Ultrasound imaging, also called ultrasound scanning or sonography, involves exposing part of the body to high-frequency sound waves to produce pictures of the inside of the body. Ultrasound exams do not use ionizing radiation like an x-ray does. Because ultrasound images are captured in real-time, they can show the structure and movement of the body’s internal organs, as well as blood flowing through blood vessels.
Ultrasound imaging is usually a painless medical test that helps physicians diagnose and treat medical conditions. Conventional ultrasound displays the images in thin, flat sections of the body.
Ultrasound examinations can help to diagnose a variety of conditions and to assess organ damage following illness. Ultrasound is used to help physicians diagnose symptoms such as:
Ultrasound imaging is based on the same principles involved in the sonar used by bats, ships and fishermen. When a sound wave strikes an object, it bounces backward, or echoes. By measuring these echo waves it is possible to determine how far away the object is and its size, shape, consistency (whether the object is solid, filled with fluid, or both) and uniformity.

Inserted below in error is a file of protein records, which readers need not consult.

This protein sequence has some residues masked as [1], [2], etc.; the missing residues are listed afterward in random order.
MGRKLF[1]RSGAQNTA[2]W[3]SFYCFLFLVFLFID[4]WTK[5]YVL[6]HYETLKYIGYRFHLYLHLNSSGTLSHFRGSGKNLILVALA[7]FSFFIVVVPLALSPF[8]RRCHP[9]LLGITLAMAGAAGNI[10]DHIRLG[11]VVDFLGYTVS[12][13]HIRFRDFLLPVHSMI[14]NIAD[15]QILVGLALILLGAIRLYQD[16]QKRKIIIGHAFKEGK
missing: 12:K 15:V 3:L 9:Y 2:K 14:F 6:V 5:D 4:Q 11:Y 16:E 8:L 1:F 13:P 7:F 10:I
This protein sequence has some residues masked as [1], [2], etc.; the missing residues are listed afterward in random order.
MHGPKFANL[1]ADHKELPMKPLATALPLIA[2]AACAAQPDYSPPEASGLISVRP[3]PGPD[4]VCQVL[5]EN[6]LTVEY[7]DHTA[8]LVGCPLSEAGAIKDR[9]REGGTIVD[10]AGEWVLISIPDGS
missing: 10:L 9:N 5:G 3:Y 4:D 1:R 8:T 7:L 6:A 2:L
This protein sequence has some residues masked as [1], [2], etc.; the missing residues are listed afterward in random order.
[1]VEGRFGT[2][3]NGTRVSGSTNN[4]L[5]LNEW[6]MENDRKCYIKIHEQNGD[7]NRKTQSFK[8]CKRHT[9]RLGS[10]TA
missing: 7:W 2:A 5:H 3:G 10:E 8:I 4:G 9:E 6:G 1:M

In medicine, ultrasound is used to detect changes in appearance and function of organs, tissues, or abnormal masses, such as tumors.
In an ultrasound examination, a transducer sends the sound waves and also records the echoing waves. When the transducer is pressed against the skin, it directs a stream of inaudible, high-frequency sound waves into the body. As the sound waves bounce off of internal organs, fluids and tissues, the sensitive microphone in the transducer records tiny changes in the sound’s pitch and direction. These signature waves are instantly measured and displayed by a computer, which in turn creates a real-time picture on the monitor.
A radiologist, a physician specifically trained to supervise and interpret radiology examinations, will analyze the images and send a signed report to your primary care or referring physician, who will share the results with you. In some cases the radiologist may discuss preliminary results with you at the conclusion of your examination.